One Step Forward, Two Steps Back
Learning How to Address Our Health Challenges & Improve Our Quality of Life
by John Francis Leonard

Let’s face it, I know those of us who are engaged in care are all likely to see our dotage, and I’m grateful for that every day. What isn’t talked about as much are the challenging symptoms and increased likelihood of serious disease—whether it be a side effect of antivirals or HIV itself. For many of us, there are secondary conditions that can seriously erode our quality of life, most of them associated with the elderly. We simply age more quickly.

Recently, I realized that I should have been feeling better than I have in years. At fifty-one, I’ve lost eighty ponds and work out regularly. I haven’t been this fit in over a decade. It pains me to admit how many pounds; with being built like a linebacker, I can carry a lot of extra weight. It’s been a real journey—I had the help of a gastric sleeve procedure—but I really had to meet that surgery halfway, not only eating less, but changing exactly what I am putting in my body. I really hadn’t given getting in shape a lot of thought initially, but, encouraged by my gastric surgeon, I started out slowly with daily walks and soon was working out with a trainer.

Soon though, I knew something was wrong. I looked great, but I felt awful much of the time. I knew what it was, but had been ignoring the signs and barreling through. But friends at work as well as family members and neighbors had something to say, and it was, “You just haven’t been yourself lately, is everything okay?” It was time, time to face some home truths, as my nan used to say. The funny thing is, I was well aware of the symptoms I’ve been experiencing, but the human mind is very clever: it can ignore the blatantly obvious when it’s difficult to bear.

For years, I had a slight tremble in my hands. It was noticeable, but easy to ignore unless I was suddenly upset ,in which case it grew more pronounced. In the last few months, it has done just that, at times, making it difficult, or even impossible to do something like send a text, or type a column. My legs are prone to jerky motions as well; it’s very obvious holding a stretch before I do my cardio. I once thought that the consistent pain in my left leg was simply a product of my lower back issues. I lost the weight, my back was fine, but the pain in my leg continued. I drop things constantly, at home and at work. I’ve made certain that I’ve stuck to my workouts, but it’s taken caution and some modification. Worse at some times, especially mornings, it seemed to be progressing. I’d often read that neuralgia could be a long time side-effect of HIV and it’s life-saving medications, but at eighteen years poz, these were the first side effects I had experienced since my initial adjustment to the medications.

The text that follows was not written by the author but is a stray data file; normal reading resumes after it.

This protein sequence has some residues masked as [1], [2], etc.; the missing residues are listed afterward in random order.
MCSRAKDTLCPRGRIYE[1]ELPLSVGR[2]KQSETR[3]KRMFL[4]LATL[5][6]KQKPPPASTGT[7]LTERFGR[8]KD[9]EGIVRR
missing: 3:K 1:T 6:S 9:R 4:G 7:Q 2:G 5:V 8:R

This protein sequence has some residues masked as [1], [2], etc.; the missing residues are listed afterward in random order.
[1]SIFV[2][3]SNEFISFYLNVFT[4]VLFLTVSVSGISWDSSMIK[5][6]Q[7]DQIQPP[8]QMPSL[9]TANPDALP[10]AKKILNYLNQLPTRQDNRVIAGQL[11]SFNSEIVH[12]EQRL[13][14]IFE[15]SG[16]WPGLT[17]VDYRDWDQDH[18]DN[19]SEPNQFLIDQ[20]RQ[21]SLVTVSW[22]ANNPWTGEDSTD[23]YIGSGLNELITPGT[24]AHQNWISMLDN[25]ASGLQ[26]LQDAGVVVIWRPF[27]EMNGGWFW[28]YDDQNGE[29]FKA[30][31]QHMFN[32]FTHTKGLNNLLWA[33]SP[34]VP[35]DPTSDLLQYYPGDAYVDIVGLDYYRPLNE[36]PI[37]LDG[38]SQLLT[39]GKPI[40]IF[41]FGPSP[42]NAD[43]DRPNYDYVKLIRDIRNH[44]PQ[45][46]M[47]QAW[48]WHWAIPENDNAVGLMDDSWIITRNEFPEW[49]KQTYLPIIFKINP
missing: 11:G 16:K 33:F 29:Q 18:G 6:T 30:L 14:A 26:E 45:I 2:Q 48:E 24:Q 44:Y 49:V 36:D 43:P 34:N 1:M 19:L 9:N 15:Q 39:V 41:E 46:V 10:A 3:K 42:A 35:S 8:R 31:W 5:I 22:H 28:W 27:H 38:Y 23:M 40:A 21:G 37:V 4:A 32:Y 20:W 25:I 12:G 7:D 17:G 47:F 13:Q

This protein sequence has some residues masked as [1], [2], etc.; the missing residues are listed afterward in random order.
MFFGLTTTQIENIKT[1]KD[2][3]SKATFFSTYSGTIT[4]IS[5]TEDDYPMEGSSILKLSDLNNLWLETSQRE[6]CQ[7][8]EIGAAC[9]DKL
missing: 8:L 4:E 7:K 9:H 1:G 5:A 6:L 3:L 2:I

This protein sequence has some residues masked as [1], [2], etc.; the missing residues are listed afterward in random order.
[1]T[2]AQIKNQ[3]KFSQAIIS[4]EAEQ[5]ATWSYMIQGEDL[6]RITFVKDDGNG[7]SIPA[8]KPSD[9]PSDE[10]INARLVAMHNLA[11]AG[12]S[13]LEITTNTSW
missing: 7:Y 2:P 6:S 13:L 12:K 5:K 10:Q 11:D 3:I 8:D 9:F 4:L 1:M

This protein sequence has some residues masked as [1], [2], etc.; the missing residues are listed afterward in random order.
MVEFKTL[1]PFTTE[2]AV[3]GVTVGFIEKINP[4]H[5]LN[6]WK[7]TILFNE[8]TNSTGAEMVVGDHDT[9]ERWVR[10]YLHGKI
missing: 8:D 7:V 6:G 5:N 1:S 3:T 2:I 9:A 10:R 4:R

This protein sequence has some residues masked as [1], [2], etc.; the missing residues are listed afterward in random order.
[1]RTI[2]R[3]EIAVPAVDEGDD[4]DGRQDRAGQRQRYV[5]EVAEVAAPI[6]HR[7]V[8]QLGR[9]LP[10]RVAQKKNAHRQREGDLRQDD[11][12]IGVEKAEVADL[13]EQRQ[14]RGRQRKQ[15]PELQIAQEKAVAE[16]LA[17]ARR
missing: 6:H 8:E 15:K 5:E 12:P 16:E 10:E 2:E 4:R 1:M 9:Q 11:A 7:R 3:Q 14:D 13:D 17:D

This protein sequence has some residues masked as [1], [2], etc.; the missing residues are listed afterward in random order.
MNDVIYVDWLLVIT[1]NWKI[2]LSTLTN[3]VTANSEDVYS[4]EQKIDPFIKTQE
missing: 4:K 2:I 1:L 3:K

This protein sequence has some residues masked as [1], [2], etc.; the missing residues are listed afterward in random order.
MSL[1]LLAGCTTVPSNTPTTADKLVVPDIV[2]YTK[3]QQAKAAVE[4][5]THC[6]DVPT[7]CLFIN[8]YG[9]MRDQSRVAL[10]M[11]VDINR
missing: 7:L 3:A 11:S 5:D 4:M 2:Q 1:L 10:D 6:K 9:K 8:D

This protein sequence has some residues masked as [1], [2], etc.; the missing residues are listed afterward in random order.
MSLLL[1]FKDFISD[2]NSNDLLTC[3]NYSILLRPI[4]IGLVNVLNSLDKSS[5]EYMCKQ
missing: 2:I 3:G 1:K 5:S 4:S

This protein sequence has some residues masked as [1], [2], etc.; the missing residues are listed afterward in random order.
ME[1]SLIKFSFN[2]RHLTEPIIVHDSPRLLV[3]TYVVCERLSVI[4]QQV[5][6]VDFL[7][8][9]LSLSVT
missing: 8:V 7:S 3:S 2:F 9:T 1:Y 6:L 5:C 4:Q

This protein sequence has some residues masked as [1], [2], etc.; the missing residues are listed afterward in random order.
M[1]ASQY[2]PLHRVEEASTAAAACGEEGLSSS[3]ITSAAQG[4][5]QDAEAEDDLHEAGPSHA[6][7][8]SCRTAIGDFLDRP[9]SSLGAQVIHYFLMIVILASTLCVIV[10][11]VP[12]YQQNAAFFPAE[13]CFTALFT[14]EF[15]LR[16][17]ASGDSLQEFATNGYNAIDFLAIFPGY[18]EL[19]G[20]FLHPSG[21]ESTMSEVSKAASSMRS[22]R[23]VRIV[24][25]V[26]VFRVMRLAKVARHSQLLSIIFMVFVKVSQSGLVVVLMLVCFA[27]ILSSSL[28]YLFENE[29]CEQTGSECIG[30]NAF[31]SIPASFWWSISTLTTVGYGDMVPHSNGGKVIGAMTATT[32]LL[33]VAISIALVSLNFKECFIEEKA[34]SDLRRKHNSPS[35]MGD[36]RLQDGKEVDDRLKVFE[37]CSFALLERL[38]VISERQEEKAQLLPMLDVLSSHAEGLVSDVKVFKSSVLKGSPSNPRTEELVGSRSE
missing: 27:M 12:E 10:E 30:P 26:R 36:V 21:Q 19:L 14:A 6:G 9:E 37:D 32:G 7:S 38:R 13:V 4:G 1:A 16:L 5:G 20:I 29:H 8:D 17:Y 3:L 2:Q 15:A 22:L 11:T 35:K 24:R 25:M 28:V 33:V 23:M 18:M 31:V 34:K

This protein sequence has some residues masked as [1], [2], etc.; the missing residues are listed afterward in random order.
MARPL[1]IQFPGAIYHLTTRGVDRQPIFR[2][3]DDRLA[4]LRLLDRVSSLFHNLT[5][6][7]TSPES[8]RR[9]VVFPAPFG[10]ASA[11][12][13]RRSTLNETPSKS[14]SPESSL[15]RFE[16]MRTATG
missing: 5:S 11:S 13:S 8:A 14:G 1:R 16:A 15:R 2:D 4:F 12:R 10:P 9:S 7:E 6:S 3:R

But not so fast, turns out that several other meds I have to take—those to treat my bipolar disorder—have these side effects when taken long term. These medications are just as vital to my health and wellness as the antivirals. They keep me calm and happy, able to deal with life’s challenges successfully. In this case however, not so successfully. I wasn’t myself at all. I was in pain consistently and simple tasks were proving more difficult. I was also missing a lot of days at work, but I was honest with them and they’ve been supportive and understanding to a fault, my editor at this magazine as well. I was cranky, and not a little bitter. I needed a mental adjustment and to talk to my physician sooner rather than later. He knew the what and why, but referred me to a neurologist for confirmation and treatment.

Initially, it was beyond frustrating. Everyone they called was booked until the fall. I needed help now, not this fall. But I soon got a call, someone would see me the following week. My PMD had warned me that some of the side effects of the drugs could be permanent, but I was very eager for more answers and had to make the decision to deal with whatever was to come, good or bad.

I saw him for my initial assessment last week. The news was better than I could have hoped. One great relief was the fact that it wasn’t Parkinson’s disease or something equally debilitating. That had been in the back of my mind for some time, and it was quite a relief. On the other hand, it is my medications and there’s no question of not taking those; they keep me alive and sane enough to enjoy that life. Now my doctor was wrong about one thing, thank God; there was medication that could help my symptoms. My neurologist prescribed a medication to help with my tremors. It’s worked wonders! It’s better than it has been in ages. I don’t have to beg my friends to speak on the phone; I can easily text. My writing takes much less time and I once again can type what I’m thinking at the pace I am thinking it. The jury on my issues with my left leg is still out, but I’m going through extensive testing and should have more answers soon.

Like everything that happens in our lives, there’s been a lesson in all of this. I’m getting older, I’m getting older as an HIV-positive man. There might be more health challenges ahead. I can’t say that I’ll meet them all with a smile, but what I can do, is deal with them immediately with the help of those who know what they’re doing. Suffering in silence never works; the people close to you, as well as others, will hear your cries.

John Francis Leonard is an advocate and writer, as well as a voracious reader of literature, which helps to feed his love of the English language. He has been living with HIV for fifteen years. His fiction has been published in the ImageOutWrite literary journal and he is a literary critic for Lambda Literary. Follow him on Twitter @JohnFrancisleo2.